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SHAC USA newsletters, Various Issues (2001-2006, Philadelphia, PA)
Diaries From Hell (2001, Princeton Junction, New Jersey)
The Mandate & Strike Back – Shac Videos (2002, Philadelphia, PA)

Today marks the end of a very long journey for me. After more than two years on pre-trial release, eight months on house arrest, three years in prison, and three years on probation, my life is now my own again. As of this morning I no longer need to fill out monthly reports, open my home to law enforcement at any time without probable cause, give the government constant access to my e-mail and social media accounts, or stay confined within the western district of Washington. Best of all, I can return to the kind of organizing that I love and live the life of conscience that I committed myself to so many years ago.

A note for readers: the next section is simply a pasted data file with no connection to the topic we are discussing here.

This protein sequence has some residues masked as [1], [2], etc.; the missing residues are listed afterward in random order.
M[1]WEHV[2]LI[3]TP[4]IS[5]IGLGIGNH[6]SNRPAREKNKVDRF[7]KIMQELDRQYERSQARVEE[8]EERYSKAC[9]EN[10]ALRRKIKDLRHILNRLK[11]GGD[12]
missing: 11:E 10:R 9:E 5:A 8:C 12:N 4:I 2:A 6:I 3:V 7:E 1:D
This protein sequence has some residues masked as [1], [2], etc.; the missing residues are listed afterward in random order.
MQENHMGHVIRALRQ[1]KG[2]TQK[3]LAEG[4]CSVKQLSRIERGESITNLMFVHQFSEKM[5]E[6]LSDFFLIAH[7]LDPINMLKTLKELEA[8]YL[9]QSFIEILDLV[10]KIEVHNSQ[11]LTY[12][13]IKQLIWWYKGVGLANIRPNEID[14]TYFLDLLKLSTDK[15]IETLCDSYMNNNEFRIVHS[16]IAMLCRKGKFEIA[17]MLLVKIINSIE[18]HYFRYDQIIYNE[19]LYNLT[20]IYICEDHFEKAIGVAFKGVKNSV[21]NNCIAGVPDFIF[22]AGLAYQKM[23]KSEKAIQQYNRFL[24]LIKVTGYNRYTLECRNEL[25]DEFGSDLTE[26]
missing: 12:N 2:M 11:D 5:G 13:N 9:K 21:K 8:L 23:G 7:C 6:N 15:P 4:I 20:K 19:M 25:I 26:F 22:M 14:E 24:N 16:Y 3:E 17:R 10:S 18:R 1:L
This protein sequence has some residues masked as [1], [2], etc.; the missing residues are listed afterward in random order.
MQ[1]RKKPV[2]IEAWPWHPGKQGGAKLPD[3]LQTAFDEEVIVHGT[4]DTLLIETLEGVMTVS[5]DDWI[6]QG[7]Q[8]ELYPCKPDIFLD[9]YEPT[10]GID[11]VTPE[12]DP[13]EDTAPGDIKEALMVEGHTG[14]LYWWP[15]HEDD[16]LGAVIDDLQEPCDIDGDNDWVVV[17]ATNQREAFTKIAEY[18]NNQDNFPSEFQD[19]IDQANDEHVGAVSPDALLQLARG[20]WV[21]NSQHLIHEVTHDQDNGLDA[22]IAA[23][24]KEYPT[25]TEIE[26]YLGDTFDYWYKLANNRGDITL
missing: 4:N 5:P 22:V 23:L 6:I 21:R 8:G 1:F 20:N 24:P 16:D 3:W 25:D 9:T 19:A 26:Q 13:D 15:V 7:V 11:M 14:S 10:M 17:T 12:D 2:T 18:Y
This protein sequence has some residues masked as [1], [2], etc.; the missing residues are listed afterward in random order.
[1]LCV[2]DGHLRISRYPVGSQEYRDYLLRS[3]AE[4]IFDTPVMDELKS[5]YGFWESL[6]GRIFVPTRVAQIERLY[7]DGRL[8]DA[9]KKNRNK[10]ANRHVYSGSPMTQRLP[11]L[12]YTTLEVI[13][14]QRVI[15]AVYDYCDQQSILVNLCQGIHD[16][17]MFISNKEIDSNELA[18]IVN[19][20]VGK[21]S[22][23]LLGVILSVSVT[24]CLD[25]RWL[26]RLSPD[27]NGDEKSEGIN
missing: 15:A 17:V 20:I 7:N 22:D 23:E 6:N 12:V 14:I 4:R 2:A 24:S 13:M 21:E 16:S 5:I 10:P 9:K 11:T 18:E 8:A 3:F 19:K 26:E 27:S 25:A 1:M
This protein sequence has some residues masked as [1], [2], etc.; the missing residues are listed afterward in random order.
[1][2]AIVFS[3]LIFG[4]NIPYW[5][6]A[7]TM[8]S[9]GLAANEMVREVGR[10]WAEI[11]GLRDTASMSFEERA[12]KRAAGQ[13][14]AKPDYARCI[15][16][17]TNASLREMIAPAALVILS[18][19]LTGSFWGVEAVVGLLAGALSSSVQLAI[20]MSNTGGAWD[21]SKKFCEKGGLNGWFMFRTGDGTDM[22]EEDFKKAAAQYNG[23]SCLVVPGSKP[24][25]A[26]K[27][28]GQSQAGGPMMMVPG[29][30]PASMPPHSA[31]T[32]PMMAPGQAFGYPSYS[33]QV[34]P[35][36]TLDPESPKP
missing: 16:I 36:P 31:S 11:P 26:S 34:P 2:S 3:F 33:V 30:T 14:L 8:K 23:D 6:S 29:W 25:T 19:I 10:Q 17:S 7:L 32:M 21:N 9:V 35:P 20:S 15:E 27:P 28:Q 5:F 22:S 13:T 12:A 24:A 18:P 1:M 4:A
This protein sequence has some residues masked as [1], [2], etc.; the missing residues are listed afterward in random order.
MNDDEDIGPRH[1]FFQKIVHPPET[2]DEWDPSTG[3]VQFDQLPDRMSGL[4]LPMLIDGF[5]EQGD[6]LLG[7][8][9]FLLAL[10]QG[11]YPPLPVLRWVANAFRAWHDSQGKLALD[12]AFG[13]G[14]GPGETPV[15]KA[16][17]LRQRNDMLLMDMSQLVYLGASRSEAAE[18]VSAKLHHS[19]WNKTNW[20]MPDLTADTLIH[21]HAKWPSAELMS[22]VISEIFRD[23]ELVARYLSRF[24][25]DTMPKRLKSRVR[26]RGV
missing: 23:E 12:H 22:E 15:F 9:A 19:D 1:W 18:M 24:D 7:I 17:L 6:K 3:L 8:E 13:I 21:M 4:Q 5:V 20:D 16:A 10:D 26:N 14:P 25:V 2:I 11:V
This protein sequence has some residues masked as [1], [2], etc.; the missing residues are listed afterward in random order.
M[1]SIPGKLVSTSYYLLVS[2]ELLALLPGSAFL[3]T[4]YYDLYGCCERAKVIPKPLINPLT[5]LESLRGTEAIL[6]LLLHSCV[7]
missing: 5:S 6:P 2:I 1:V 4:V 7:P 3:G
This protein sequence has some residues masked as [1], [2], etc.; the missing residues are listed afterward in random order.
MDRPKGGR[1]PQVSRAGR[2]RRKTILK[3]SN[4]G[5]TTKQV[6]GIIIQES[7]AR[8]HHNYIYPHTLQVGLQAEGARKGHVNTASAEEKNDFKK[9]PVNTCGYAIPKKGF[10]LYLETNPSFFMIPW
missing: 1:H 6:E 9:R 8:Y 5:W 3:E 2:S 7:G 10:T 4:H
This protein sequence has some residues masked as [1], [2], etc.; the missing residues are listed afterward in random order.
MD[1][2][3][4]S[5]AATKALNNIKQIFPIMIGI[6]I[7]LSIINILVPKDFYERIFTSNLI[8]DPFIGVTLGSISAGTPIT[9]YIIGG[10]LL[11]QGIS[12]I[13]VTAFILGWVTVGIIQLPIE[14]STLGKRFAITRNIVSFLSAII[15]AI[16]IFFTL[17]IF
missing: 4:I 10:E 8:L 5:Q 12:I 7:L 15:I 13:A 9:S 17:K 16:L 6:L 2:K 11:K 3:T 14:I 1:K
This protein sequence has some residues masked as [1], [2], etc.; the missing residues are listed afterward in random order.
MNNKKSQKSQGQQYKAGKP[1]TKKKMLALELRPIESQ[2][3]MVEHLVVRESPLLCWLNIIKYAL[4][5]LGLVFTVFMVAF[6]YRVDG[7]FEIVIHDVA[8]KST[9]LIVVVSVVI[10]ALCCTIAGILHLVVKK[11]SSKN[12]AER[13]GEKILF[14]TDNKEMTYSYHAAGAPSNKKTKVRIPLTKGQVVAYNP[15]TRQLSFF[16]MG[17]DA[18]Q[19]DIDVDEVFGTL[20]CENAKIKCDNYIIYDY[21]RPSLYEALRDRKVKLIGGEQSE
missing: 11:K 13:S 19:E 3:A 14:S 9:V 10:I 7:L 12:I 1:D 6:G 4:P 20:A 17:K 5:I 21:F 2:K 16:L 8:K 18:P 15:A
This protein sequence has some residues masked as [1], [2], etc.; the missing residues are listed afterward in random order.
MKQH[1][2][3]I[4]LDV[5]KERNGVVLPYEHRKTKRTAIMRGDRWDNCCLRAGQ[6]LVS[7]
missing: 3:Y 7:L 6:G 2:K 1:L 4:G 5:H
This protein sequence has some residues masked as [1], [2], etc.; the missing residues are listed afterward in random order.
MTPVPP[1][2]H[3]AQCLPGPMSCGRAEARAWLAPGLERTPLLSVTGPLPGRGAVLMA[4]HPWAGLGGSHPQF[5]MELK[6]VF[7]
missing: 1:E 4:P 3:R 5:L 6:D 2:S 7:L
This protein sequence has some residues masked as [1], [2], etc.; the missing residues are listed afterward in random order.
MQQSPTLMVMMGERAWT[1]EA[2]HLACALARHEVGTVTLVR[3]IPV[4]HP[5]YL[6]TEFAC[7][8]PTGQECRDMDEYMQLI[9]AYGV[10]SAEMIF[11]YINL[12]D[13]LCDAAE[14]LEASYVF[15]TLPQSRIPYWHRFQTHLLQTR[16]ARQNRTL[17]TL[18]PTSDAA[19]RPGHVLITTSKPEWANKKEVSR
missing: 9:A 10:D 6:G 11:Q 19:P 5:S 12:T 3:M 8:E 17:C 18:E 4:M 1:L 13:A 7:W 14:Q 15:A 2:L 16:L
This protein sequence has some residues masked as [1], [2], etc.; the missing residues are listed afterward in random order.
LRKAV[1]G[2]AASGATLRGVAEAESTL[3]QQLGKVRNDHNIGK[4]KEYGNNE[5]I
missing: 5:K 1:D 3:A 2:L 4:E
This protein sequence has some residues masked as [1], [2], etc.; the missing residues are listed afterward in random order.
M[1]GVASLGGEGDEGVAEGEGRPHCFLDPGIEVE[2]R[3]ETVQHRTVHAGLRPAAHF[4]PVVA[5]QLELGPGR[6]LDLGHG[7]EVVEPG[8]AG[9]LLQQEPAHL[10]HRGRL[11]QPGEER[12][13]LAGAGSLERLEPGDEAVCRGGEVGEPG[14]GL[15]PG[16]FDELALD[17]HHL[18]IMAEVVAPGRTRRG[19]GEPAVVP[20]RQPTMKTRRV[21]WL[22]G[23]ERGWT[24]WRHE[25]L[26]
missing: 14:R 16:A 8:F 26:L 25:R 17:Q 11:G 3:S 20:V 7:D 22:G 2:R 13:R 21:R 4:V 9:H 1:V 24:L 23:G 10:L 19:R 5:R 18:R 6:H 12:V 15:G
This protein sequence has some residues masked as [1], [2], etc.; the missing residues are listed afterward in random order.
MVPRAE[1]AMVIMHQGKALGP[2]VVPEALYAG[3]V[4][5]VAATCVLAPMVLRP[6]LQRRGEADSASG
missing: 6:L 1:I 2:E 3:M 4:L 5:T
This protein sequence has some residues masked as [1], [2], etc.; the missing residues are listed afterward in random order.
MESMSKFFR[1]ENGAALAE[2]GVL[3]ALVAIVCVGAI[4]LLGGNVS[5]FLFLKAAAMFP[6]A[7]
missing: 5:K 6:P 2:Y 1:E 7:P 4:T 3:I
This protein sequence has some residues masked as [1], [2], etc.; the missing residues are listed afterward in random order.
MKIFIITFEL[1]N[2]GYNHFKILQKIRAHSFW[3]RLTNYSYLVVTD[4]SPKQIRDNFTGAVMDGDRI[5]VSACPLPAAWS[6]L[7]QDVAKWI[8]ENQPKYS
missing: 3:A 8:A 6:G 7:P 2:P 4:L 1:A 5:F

The people who took away my freedom did not do so because I was breaking the law. In fact, they knew that I was not doing so. FBI documents show that I was under almost constant surveillance for years of my life. One field office after another followed me in an attempt to prove that I was “the nexus of illegal [animal and earth liberation related] crime in the Northwest.” They hired informants to befriend me, went through my garbage, paid off my mail carrier to write down the return addresses of my incoming mail, attempted to entrap me, raided my home… the list could go on and on. In the end they had some tapes of lectures I gave advocating forms of hacktivism, and for that speech activity I had my life interrupted for the better part of a decade. An appeals court later said this about my conviction: “Harper’s personal conduct does not cross the line of illegality; to punish him simply on the basis of his political speeches would run afoul of the constitution.” They then went on to uphold my conviction.